Decisions in Childbirth Reported by a Sample of U.S. Women

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Abstract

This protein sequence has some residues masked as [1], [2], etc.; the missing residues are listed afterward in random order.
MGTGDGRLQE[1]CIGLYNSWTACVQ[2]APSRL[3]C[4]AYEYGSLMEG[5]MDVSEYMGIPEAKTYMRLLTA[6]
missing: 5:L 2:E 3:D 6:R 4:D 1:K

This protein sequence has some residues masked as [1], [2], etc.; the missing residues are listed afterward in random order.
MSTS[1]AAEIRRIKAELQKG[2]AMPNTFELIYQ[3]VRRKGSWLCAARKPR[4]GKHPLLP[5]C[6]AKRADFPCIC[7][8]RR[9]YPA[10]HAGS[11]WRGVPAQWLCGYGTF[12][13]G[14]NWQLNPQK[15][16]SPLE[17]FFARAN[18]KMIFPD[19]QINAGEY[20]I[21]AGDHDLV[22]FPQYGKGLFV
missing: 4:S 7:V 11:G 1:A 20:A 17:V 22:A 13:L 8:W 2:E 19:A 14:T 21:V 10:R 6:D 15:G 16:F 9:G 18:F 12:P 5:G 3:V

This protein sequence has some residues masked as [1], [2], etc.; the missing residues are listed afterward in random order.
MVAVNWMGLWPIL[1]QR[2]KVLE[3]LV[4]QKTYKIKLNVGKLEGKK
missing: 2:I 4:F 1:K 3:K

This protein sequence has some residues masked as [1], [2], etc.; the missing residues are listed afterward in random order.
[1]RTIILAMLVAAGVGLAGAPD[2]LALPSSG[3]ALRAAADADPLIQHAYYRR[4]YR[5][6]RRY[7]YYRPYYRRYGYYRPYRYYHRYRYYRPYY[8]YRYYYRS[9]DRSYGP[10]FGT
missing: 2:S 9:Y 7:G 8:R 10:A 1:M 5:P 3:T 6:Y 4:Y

Increasing patient-centeredness in birth care partly involves understanding of women's decision making. Toward that aim, we assessed how many women reported unanticipated decisions in childbirth, and we examined their written descriptions thereof. Of 70 women recruited in pregnancy, 64 (91.4%) completed a 1-month postpartum follow-up, and of those, 39 (61%) reported having been involved in an unanticipated decision in childbirth. Quantitative analysis revealed no differences between the decision and no-decision group on background characteristics or on pregnancy risk. Thematic analysis indicated that women's views on agency in birth decisions ranged from having decisions made for them to their having had an active role. Nearly all reported decisions centered on a specific intervention tied to an identified medical cause. We discuss providing anticipatory guidance to prepare women for the likelihood of being involved in childbirth decisions while under labor stress.

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